There are many people in positions of education leadership who aren’t leading and “may as well not bother clocking in for duty.” That’s according to Prof. John Hattie who says that their approaches are ineffective.
Some leaders are rare and impressive personalities who inspire, lead like champions and resemble go get ‘em corporate trailblazers “akin to the mother lode”.
But are they effective? Does high-impact and effective leadership shine, sparkle, bubble and fizz? Is it understated, loud and proud or business-like with a laser-sharp focus? See a video of John Hattie talking about instructional leadership here.
The right type of leadership
As Jo Owen says in his book, How To Lead, “we all want to find the elusive pixie dust that we can sprinkle on ourselves to turn us into glittering leaders.” If there is a formula for the alchemy of high-impact headship in relation to influencing student outcomes then we need to know.
Leadership matters and the different types of approaches a school leader employs make all the difference; as Hattie notes, “it has to be the right type of leadership.”
Hattie’s colleagues conducted a meta-analysis that compared two types of education leaders: instructional leaders and transformational leaders. They found that the impact of the former is three to four times that of the latter which Hattie says “is like the difference in punching power between Mr Bean and Chris Eubank Jr.”
The research showed that the closer educational leaders get to the nitty-gritty core business of teaching and learning, the more likely they are to have a positive impact on students’ outcomes.
Instructional leaders spend more time conducting classroom observations, constructing the shared professional confidence to empower teachers to conduct peer observations, safeguarding professional development opportunities that boost student learning and ensuring that all features of the college environment are beneficial to learning.
What the research tells us is that the leader who really cares about student learning and puts that in pole position of every discussion is the leader who has the most positive effect on outcomes.
This is the leader who works with staff and engages them in discussions about what works and what doesn’t.
This is the leader who makes evidence-based decisions and looks at which approaches are having above-average impacts. As Hattie notes, “Effective instructional leaders don't just focus on student learning. They relentlessly search out and interrogate evidence of that learning.”
The mind-set of an instructional leader is:
1. believing that student learning is about what teachers and leaders do or don’t do
2. concentrating on the impact of teaching on learning
3. setting challenging targets to maximise student outcomes
4. seeing assessment as feedback on adults’ actions
5. evaluating every staff member’s impact on student learning
5. understanding the importance of listening to students’ and teachers’ voices
Hattie notes that instructional leaders pursue the agreement of other stakeholders in the school about what comprises conclusive evidence that their school or college is truly involved and absorbed in high-impact practice.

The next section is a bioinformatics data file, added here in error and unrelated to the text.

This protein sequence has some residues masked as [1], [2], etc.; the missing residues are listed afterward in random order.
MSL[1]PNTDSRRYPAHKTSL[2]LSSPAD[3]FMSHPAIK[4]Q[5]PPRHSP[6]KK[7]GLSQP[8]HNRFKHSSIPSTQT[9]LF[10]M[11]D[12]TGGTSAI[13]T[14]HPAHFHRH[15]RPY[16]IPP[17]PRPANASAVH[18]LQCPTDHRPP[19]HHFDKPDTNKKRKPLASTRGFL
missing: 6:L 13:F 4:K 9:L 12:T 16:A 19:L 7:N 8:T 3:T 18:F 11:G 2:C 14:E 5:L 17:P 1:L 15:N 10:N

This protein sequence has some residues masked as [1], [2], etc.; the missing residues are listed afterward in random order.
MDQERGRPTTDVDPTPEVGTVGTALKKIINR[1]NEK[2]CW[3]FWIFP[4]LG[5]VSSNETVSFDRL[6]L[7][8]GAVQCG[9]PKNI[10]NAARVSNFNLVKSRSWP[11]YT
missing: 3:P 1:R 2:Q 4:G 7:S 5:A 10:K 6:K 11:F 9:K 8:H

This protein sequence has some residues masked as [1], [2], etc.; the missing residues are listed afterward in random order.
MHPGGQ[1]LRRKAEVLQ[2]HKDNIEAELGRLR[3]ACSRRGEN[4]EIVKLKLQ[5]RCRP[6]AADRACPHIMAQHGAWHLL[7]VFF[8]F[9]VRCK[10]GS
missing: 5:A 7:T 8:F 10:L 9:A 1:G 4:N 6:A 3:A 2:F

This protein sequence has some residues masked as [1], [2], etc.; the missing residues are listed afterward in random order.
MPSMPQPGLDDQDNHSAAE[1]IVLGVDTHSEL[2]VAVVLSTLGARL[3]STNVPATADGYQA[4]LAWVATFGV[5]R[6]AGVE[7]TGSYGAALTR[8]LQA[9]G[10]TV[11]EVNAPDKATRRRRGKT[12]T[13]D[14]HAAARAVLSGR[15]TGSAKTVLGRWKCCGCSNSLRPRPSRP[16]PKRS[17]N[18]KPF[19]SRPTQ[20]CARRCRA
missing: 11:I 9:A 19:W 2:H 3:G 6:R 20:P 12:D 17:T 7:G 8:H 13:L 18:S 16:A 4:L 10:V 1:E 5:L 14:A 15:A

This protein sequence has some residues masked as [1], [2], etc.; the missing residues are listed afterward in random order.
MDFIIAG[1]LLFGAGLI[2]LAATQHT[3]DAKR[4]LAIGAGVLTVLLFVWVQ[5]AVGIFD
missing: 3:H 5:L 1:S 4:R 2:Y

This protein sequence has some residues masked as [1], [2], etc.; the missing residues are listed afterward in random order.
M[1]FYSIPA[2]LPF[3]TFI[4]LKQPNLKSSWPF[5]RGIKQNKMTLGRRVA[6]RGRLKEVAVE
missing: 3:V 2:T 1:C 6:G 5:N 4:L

He also notes that visible learning high-impact leaders:
1) accept errors from teachers and students and embrace them as learning opportunities. This involves shifting away from high-stakes accountability based lesson observation to low-key approaches as a springboard to promote teacher self-efficacy, trial and error and authentic teacher learning.
2) encourage teacher teamwork and partnership on assessment and lesson planning – particularly on generating learning intentions and success criteria. For Hattie, visible learners are those who are fully invested in their own learning, who can assess their own progress, who know what to do when they hit an obstacle and liaise and learn with others.
High-performing leaders see their biggest challenges are to improve teaching and learning, and they believe that their ability to develop and coach others is the most important skill of a good leader.
Base it on the evidence
Inspirational and visionary transformational leaders might have that star-dust quality to them and have a strong teacher following but according to Viviane Robinson, “positive impacts on staff do not flow through to students.” Leadership needs to be more closely connected to the accumulated evidence base on effective teaching and effective teacher learning.
The evidence is: don’t be a hero.
The bottom line: leadership focused on teaching, learning and people is critical. A highly effective school leader can have a dramatic influence on the overall academic achievement of students and instructional leadership trumps transformational leadership all day long.
About the author
John is an ex-primary school teacher and Ofsted inspector who has spent the last 20 years working in the education industry as a teacher, writer and editor. John’s specialist area is primary maths but he also loves teaching science and English. John has written a number of educational and children’s books, and contributed over 1,000 articles and features to various educational bodies. John is eTeach’s school leadership and Ofsted advice guru, sharing insights on best practice for motivating and enriching a school team, as well as sharing savvy career steps for headteachers and SLT.